Dr Ismail Serageldin, Director of the Library of Alexandria and author of numerous books, explored architectural and artistic expressions, past and present, in the Muslim world in his lecture on ‘Modernisation and Cultural Identity in Islam’. This was the sixth in the Contemporary Islam(s) & Muslims (CIM) series of talks, held at the IIS on 14 March 2008.
Since 1997, the IIS has been awarding doctoral scholarships to suitable candidates whose work is relevant to its research interests. The two recipients of this year’s scholarships are Zamira Dildorbekova and Shayesteh Ghofrani.
The IIS is pleased to announce the paperback edition of An Anthology of Qur’anic Commentaries: Volume I – On the Nature of the Divine. Edited by Feras Hamza, Sajjad Rizvi and Farhana Mayer, the Anthology analyses the works of Sunni, Shi‘i, Ibadi, Mu‘tazili and Sufi commentators on six Qur’anic verses, revealing varied approaches to the scripture and its meaning.
Dr Omar Alí-de-Unzaga, the Academic Coordinator of IIS’ Qur’anic Studies Unit, presented a paper on biblical quotations in Ismaili sources at the 25th Congress of the Union Européenne des Arabisants et Islamisants (UEAI), held at the Università di Napoli “l’Orientale” in Naples from 8-12 September, 2010.
Canada’s Simon Fraser University (SFU) and the Aga Khan University’s Institute for the Study of Muslim Civilisations (ISMC) co-sponsored the launch of the IIS publication Muslim Modernities: Expressions of the Civil Imagination, in Vancouver on July 24. SFU Professor Derryl MacLean and ISMC director Dr. Abdou Filali-Ansary discussed the themes explored in the volume with the editor, Dr. Amyn B. Sajoo.
A Companion to Muslim Ethics, edited by Amyn B. Sajoo and published by I.B. Tauris in association with the IIS, is the most comprehensive English-language book available in this field. It is the second volume in the Muslim Heritage Series, aimed at presenting to the general public as well as to academics an accessible engagement with ideas and subjects of urgent interest to the contemporary Muslim world – including ‘East-West’ relations as they unfold after the events of September 11, 2001.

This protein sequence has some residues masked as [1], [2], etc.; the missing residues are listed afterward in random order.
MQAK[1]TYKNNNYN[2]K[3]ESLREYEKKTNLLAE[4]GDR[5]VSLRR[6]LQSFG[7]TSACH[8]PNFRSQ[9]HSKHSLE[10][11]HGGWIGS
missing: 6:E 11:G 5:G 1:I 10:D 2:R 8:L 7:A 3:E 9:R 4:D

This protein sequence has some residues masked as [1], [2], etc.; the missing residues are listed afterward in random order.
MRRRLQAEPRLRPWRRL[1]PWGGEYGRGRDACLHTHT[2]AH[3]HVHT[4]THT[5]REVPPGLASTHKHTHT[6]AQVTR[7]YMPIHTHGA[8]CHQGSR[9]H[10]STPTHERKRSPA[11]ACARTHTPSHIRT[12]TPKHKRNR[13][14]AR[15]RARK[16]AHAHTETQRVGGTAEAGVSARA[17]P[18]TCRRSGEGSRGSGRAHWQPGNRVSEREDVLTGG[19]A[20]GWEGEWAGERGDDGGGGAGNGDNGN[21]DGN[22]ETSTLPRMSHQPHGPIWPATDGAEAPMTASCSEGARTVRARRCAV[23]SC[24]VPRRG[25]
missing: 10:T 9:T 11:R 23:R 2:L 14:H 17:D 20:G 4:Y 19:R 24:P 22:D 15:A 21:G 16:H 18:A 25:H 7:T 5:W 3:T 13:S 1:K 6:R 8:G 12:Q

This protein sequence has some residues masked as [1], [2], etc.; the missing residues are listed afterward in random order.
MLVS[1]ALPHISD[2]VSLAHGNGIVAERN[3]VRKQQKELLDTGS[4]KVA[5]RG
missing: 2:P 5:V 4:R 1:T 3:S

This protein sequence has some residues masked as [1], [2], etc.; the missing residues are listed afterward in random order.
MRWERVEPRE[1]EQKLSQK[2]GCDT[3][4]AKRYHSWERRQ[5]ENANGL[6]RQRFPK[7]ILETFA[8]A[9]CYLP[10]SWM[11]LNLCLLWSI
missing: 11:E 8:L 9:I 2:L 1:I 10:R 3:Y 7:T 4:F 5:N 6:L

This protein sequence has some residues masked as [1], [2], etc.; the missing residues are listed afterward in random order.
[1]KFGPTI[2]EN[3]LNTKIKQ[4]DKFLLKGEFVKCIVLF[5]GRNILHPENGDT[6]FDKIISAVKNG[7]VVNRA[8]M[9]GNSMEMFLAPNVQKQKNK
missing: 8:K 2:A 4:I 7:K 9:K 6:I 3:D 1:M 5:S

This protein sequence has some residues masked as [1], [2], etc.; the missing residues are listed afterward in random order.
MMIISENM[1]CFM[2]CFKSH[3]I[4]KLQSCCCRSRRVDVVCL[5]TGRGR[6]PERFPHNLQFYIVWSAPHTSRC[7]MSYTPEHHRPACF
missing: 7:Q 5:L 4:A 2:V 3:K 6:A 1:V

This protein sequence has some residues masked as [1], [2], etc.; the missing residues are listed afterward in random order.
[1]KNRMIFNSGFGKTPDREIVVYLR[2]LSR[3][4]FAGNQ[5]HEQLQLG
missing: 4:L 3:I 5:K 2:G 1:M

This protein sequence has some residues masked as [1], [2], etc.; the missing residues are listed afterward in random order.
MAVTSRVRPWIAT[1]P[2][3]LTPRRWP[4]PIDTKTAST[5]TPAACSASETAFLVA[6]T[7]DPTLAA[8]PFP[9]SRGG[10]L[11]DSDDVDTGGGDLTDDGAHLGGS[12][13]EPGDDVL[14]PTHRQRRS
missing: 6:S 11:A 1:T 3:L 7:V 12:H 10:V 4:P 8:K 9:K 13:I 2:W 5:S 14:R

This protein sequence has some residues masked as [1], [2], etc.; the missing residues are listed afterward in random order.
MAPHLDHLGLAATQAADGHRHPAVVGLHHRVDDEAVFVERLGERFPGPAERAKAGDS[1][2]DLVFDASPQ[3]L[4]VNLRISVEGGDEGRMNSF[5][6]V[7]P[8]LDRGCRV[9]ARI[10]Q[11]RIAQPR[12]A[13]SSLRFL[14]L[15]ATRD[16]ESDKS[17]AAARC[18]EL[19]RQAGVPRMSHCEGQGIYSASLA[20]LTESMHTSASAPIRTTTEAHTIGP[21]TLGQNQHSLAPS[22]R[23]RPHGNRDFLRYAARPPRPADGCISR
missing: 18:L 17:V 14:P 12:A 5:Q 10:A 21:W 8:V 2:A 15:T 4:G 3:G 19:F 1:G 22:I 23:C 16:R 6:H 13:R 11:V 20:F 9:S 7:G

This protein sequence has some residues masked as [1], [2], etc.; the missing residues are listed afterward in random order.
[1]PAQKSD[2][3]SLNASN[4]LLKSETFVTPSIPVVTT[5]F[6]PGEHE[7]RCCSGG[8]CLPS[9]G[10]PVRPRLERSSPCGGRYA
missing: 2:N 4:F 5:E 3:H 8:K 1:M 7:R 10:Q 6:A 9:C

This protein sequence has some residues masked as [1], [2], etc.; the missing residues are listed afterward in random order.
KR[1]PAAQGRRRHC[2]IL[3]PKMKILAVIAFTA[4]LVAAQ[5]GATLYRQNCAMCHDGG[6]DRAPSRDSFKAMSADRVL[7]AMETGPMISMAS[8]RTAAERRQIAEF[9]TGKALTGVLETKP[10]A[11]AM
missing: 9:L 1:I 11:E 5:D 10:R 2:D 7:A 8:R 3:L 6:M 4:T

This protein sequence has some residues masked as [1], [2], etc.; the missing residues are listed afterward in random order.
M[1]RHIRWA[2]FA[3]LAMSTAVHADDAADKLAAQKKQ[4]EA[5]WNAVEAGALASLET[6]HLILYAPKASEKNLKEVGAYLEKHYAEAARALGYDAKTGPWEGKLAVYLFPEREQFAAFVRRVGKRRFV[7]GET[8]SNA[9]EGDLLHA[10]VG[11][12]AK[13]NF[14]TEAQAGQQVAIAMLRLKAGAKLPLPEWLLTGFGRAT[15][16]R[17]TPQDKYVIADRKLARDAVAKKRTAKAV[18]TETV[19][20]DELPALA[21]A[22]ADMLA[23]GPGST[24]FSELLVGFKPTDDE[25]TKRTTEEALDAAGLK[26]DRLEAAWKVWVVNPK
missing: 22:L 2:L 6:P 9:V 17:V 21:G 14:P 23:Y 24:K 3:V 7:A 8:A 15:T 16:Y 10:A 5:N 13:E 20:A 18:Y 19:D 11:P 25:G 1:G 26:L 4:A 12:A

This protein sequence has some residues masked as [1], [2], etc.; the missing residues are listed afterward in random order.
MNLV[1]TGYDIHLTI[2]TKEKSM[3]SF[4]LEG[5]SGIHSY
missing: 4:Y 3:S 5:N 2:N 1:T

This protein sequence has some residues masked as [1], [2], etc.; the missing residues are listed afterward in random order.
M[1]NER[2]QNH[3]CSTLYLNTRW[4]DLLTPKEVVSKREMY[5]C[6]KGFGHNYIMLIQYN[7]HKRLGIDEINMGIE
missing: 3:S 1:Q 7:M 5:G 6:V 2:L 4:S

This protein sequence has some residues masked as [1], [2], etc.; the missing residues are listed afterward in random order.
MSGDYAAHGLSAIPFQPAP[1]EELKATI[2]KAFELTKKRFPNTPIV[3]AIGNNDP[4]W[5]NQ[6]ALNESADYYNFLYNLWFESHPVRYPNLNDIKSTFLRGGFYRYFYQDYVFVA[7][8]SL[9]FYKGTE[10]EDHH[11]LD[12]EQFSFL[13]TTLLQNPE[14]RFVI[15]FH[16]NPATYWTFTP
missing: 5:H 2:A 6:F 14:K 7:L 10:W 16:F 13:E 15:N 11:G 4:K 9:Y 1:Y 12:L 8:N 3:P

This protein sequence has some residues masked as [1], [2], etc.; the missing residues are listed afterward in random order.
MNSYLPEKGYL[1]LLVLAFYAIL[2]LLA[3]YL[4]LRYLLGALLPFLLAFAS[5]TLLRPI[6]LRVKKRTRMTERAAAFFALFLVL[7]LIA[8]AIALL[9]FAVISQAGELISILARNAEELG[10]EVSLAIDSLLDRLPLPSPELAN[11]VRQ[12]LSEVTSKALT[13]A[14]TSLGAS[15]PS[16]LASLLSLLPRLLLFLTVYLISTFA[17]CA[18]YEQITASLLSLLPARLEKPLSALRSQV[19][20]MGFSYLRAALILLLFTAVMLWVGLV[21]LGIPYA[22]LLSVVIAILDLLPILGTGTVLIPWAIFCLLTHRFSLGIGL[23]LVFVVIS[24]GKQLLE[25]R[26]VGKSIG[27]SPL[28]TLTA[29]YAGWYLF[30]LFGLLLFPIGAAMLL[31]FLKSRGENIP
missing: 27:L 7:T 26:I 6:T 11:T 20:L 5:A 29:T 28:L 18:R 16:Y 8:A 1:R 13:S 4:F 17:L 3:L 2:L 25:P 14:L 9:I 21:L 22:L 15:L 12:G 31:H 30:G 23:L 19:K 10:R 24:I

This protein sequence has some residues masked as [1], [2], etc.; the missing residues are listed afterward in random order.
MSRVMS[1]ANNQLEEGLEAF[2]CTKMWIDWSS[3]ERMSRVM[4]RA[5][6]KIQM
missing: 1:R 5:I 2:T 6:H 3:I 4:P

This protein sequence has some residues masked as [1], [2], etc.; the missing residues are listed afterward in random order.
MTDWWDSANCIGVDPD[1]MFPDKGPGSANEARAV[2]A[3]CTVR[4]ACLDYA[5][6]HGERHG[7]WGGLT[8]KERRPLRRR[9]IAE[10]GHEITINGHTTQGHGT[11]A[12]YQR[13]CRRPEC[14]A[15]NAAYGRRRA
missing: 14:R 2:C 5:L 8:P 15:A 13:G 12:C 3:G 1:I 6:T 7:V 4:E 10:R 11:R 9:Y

The annual meetings of the three Chapter Groups of the IIS Alumni Association were held during the past few months. Altogether, one hundred and forty alumni attended the meetings, travelling from nine countries. These meetings are an annual feature of Chapter Group activities, providing opportunities for intellectual development and social cohesion amongst alumni from different countries.
Professor Azim Nanji, Director of The Institute of Ismaili Studies, along with Razia Nanji, have completed a long-standing project that has now been published by the Penguin Reference Library titled ‘Penguin Dictionary of Islam’. This volume is intended to be a source of information pertaining to the history, cultures, and traditions of Muslim societies from the seventh century C.E. to the present.
The third lecture in the Shi‘i Studies Lecture Series at the IIS was delivered by Dr Sajjad Rizvi, Senior Lecturer in Islamic Studies and Director of the Centre of Islamic Philosophy of the Institute of Arab and Islamic Studies at University of Exeter.
The ‘Uyun al-akhbar wa-funun al-athar, by the Tayyibi Musta‘lian Ismaili da‘i, Idris ‘Imad al-Din, occupies a central position in Ismaili historiography. This major publication project is an outcome of collaboration between the Institut Français du Proche Orient (IFPO) in Damascus and The Institute of Ismaili Studies (IIS).